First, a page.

Mr. Chairman, I’m pleased to support Judge Amy Coney Barrett’s nomination. She has the temperament and humility we expect of a judge. She approaches cases without bias or agenda. Most important, she understands that a judge should interpret – not make – the law.
She was thorough, candid and forthright at the hearing. But when pressed on how she might rule in a case, Judge Barrett properly applied the Ginsburg Rule. She demonstrated her independence by not showing hints, previews or forecasts.
Judge Barrett clearly respects precedent, and she practices judicial restraint. Her judicial method is rigorous and exacting, but fair and open minded.
I specifically asked Judge Barrett if she’d made any promises to anyone about how she might rule on a case. She responded, “The answer is no… It would be inconsistent with judicial independence.”
Judge Barrett is even-handed, and has ruled for both plaintiffs and defendants in all kinds of cases. When asked if she will follow the law wherever it leads, she said “Yes.”
Let me talk about the Affordable Care Act (ACA). Throughout the hearing, Democrats spun a bunch of nonsense about Judge Barrett and the ACA. They claimed her critique of Chief Justice Roberts’ reasoning in the 2012 ACA case dictates how she’d vote in upcoming cases. This is bunk.
Judge Barrett made clear that she doesn’t have an agenda. She testified, “I have no hostility to the ACA.”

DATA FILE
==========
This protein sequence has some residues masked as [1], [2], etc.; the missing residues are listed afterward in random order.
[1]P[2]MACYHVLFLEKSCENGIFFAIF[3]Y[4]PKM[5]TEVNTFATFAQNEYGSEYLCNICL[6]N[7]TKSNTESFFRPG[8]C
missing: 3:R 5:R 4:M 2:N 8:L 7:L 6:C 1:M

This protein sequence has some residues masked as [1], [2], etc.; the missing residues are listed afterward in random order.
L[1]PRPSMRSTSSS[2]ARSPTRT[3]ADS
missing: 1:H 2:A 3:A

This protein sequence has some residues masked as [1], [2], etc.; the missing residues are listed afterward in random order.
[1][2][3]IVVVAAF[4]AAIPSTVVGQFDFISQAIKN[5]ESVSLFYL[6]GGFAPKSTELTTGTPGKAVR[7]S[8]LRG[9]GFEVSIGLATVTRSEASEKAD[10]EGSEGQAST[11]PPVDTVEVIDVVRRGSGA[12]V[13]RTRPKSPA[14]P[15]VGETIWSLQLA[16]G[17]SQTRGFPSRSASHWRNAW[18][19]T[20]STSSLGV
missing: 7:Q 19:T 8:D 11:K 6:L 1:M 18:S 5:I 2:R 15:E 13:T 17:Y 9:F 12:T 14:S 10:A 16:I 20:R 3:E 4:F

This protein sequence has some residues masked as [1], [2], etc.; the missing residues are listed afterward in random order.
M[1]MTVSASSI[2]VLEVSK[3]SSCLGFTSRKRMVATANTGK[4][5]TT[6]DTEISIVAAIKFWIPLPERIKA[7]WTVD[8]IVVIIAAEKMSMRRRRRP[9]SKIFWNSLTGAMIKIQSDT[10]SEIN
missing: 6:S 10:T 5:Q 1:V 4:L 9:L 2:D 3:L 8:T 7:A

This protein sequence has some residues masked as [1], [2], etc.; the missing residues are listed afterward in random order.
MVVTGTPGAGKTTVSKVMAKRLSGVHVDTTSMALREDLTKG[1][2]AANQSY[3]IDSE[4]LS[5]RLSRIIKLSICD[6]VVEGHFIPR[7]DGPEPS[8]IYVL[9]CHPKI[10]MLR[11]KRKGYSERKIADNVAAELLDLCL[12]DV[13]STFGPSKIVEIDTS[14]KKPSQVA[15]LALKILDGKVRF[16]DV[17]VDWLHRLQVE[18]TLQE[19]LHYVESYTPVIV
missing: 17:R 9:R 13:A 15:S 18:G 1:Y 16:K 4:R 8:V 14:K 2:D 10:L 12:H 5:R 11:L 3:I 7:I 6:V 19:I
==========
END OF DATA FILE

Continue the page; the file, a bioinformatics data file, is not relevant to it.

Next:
Academics critique court decisions all the time. Her critique of Roberts’ reasoning was shared by many legal commentators across the political spectrum.
Moreover, the questions before the Supreme Court this fall are entirely separate. So it’s pointless to speculate.
Senate Democrats want to portray Judge Barrett as a threat to health care. They want to distract from the fact that they recently filibustered a COVID relief bill that would’ve protected pre-existing conditions.
This all is just a Democrat election year scare tactic. But voters aren’t buying it. A Politico poll released yesterday shows a majority of Americans want the Senate to confirm Judge Barrett. That’s what we’re going to do.
Judge Barrett’s record shows that she practices judicial restraint. In her words, “a judge who approaches a case as an opportunity for an exercise of will has… betrayed her judicial duty.”
Mr. Chairman, Judge Barrett won’t be a politician on the bench. She’ll make decisions as they should be decided, in an impartial manner and in accordance with the law and the Constitution. I take Judge Barrett at her word: “in my time as a judge, my job, my boss is the rule of law, not imposing my policy preferences.”
I’m pleased to support Judge Barrett to be an Associate Justice on the Supreme Court. I urge my colleagues to as well.